This website uses cookies for anonymised analytics and for account authentication. See our privacy and cookies policies for more information.





The voice of Scotland’s vibrant voluntary sector

Published by Scottish Council for Voluntary Organisations

TFN is published by the Scottish Council for Voluntary Organisations, Mansfield Traquair Centre, 15 Mansfield Place, Edinburgh, EH3 6BB. The Scottish Council for Voluntary Organisations (SCVO) is a Scottish Charitable Incorporated Organisation. Registration number SC003558.

One in four small Scots charities ceased operating due to Covid

This news post is over 1 year old
 

Bleak figures from the charity regulator

Data from OSCR has revealed one in four small charities have stopped operating because of the pandemic.

The stark figure was revealed by the Office of the Scottish Charity Regulator after it released full details of its Covid impact study.

It found that nearly one in five charities (18%) had suspended all operations but this figure rose to over one in four (27%) for smaller charities whose annual income is less than £25,000.

However less than one in 20 (4%) of charities whose annual income is £100,000 or more had suspended all operations.

Around two fifths (39%) of all charities had suspended some operations, but this was 50% of charities with income of £100,000 or more, compared to 24% of charities with income under £2,000.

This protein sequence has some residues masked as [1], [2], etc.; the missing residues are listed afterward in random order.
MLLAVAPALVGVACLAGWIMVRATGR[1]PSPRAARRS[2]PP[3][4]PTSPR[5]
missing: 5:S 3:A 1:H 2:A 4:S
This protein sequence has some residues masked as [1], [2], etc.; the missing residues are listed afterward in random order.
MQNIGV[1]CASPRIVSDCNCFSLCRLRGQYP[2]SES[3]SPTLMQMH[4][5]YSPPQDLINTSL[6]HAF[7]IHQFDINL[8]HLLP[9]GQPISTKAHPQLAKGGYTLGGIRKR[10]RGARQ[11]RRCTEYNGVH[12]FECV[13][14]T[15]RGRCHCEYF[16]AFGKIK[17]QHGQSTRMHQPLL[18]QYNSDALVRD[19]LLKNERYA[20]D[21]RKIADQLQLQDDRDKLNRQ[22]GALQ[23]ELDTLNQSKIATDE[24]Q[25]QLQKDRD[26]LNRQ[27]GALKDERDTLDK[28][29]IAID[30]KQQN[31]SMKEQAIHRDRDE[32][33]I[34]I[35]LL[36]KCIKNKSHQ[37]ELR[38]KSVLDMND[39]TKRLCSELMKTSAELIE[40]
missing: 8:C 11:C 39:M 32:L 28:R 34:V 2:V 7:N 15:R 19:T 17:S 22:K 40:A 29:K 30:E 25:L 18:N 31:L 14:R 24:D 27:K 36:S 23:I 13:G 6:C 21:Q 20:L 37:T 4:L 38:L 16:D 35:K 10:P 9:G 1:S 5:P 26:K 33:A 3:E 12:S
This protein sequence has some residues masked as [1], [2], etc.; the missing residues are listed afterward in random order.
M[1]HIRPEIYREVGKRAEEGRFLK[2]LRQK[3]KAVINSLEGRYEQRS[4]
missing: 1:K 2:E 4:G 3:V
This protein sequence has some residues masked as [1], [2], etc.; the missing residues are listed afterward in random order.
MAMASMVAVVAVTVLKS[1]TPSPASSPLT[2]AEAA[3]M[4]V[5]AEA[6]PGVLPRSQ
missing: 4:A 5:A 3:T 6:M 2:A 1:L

And four out of five charities that received income from donations and fundraising have reported a decrease in their income, with those established more than 50 years ago and religious charities most affected.

A total of 88% of arts and culture, and sports and recreation charities reported lost income from trading.

More than four-fifths of charities said their financial viability was under threat in the next two years, and 12% of respondents described this threat as critical.

This figure rises to 18% for mental health charities and social care charities working with children and families.

Maureen Mallon, the regulator’s chief executive, said in a blog post: “Our research shows that many now face significant financial challenges if they’re to continue this essential work when we start to rebuild and recover in 2021.

“I hope that by releasing the full data from our research, sector leaders and policymakers can begin to take the steps required to ensure a more stable future for this vital sector.”

 

Comments

Be the first to comment.